Moody’s predict surge in defaults

Moody’s this week released their expectations for their global speculative grade default rate. Their default model is now (rather belatedly) indicating that there is to be a surge in defaults through this year, with the global speculative grade (ie ‘high yield’) default rate peaking at 15.4% in November 2009.  Moody’s use a 12 month trailing default rate, so what they are saying is that 15.4% of the global high yield market will default in the year to the end of November 2009. 

The thing that caught our eyes was the jump in Moody’s expected default rate. As this chart shows, only one month previously, Moody’s expected a peak of 10%.  It’s worth adding, though, that November’s forecast appeared far too low, especially if you consider that as at the end of November, euro high yield bonds yielded almost 22% more than government bonds, and US high yield bonds yielded 20% more than Treasuries (both figures already implying roughly an annual default rate of 16-17%, and that’s assuming a zero recovery rate).  In fact, the market doesn’t seem too bothered by Moody’s updated forecast – high yield spreads have actually tightened a bit since the end of November (the respective figures were 19% for euro HY and 17% for US$ HY as at yesterday)    

How does a 15% annual default rate compare to the Great Depression?  This chart shows Moody’s speculative grade default rate going back to 1920.  The annual default rate peaked at 16.3% at the end of 1933, so not quite as bad. But the figures aren’t really directly comparable.  The high yield market didn’t exist as such in the 1930s – companies that were rated sub investment grade were ‘fallen angels’, ie companies that were formerly investment grade.  Junk companies only started issuing bonds en masse during the Milken years of the 1980s, and the European high yield market didn’t start developing until the mid 1990s.  A better comparison would be the default rate seen in the early 1990s and particularly 2001-02.  We concur with Moody’s that default rates should exceed those levels.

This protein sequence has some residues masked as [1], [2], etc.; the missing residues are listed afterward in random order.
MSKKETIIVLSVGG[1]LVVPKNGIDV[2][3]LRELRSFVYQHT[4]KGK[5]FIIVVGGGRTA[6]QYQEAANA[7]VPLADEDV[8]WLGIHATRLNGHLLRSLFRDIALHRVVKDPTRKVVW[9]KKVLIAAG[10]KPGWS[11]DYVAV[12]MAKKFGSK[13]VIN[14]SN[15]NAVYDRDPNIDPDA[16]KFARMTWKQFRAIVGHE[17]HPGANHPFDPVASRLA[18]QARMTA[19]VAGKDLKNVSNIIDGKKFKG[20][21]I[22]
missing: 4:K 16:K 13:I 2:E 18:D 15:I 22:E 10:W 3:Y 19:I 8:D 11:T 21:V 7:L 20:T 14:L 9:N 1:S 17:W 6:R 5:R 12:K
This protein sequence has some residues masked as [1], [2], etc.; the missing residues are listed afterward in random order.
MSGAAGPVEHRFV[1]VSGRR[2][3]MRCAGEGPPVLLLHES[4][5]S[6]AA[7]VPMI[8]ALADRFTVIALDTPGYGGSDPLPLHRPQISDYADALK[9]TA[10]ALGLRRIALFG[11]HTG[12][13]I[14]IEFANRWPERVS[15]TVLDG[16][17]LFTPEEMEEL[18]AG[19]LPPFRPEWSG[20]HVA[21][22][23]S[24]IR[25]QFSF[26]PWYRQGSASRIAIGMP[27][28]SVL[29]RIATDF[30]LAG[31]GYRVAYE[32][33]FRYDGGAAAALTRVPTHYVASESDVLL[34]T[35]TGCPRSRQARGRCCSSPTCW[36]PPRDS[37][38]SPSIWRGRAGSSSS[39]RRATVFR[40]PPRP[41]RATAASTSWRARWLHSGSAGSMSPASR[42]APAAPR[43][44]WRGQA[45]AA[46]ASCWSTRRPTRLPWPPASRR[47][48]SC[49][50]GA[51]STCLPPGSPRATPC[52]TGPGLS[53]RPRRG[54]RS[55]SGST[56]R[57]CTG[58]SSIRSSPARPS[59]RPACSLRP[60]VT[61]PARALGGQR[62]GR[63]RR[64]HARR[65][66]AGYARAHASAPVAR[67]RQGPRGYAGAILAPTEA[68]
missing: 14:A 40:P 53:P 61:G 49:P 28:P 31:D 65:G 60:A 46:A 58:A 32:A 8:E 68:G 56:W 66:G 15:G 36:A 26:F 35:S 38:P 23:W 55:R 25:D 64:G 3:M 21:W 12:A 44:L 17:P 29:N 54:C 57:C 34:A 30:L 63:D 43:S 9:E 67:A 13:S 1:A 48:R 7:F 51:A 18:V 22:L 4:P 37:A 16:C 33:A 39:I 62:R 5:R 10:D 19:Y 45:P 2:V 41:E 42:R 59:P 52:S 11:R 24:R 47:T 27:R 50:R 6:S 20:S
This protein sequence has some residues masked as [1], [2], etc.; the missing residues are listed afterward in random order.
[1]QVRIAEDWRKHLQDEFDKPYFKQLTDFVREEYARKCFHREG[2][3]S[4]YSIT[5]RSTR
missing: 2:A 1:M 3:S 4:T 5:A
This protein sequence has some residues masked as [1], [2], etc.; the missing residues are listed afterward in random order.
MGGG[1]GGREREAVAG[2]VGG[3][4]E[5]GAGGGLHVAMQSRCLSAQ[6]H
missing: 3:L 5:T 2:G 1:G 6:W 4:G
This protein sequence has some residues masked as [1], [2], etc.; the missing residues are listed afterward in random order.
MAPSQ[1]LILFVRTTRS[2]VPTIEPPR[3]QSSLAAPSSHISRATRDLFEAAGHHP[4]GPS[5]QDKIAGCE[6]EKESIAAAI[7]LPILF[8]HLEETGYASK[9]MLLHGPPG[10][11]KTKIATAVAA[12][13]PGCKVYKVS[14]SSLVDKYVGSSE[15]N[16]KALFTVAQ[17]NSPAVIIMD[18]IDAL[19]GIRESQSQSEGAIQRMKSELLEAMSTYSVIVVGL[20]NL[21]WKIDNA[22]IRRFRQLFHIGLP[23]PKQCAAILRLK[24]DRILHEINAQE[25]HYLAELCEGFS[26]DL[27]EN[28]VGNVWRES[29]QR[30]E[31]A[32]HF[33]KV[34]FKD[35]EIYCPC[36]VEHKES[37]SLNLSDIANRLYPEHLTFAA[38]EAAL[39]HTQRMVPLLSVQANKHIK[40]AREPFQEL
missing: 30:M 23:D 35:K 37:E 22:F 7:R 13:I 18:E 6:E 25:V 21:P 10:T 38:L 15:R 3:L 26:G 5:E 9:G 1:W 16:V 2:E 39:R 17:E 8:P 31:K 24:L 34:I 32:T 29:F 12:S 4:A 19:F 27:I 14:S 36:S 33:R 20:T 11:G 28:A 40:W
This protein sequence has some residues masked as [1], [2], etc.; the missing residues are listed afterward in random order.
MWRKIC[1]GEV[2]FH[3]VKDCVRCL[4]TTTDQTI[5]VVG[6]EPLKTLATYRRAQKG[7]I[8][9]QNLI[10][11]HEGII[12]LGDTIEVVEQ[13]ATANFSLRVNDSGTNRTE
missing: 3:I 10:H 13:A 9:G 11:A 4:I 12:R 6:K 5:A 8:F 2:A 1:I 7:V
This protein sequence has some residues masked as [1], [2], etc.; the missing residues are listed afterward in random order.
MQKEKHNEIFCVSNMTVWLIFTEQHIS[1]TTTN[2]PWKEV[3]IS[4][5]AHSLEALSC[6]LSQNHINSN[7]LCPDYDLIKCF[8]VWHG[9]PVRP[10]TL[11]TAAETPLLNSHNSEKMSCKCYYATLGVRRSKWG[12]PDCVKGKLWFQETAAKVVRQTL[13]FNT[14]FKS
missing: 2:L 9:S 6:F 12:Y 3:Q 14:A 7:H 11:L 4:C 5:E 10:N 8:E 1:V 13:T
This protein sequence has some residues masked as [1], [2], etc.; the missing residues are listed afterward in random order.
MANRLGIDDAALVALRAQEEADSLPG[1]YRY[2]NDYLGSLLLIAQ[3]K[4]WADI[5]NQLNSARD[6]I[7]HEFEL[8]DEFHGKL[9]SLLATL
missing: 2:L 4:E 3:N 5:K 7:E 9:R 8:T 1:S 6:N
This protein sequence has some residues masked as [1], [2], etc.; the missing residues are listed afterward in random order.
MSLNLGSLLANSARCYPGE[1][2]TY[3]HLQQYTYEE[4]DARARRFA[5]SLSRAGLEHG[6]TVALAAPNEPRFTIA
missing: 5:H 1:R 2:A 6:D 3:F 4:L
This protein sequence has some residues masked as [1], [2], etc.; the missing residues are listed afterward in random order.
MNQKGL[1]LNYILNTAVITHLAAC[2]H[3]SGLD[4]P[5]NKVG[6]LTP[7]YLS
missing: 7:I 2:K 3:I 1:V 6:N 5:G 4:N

But remember, high yield spreads are massively wider than they were in the 1990s and the early ‘noughties’.  The high market is already pricing in a default rate significantly higher than Moody’s is expecting. We are seeing some attractive valuations in the high yield market, and are chipping away at the better quality end where mandates allow.  However we do expect defaults to surge, and particularly from the end of 2009 when a lot of high yield names need to refinance.  We also expect defaults to be concentrated in companies that were LBOd in 2006-07 and in cyclical names, and defaults will be very heavy in the poorer rated names (so CCC rated bonds are still basically a no go area for us). 

Finally it was interesting to note the Chapter 11 filing of Nortel this week, which was an event that bond markets had priced in since November.  Nortel is a company that survived the 2001-02 tech wreck, but hasn’t made it this time.  This is a good example of why we aren’t piling into high yield right now.  We remain very bearish on the global economy, with the recession/depression likely to be worse than the early 1990s and obviously much worse than the non-recession of 2001-02.  The high yield market hasn’t ever been tested by a 1981-82 recession or a 1974, nor even a 1932.  So maybe two thirds of the high yield market really could go bust in the next five years (which is about what the bond market’s actually pricing in).  That said, if you can avoid the companies that do default, then the potential returns are clearly considerable.

The value of investments will fluctuate, which will cause prices to fall as well as rise and you may not get back the original amount you invested. Past performance is not a guide to future performance.

Ben Lord

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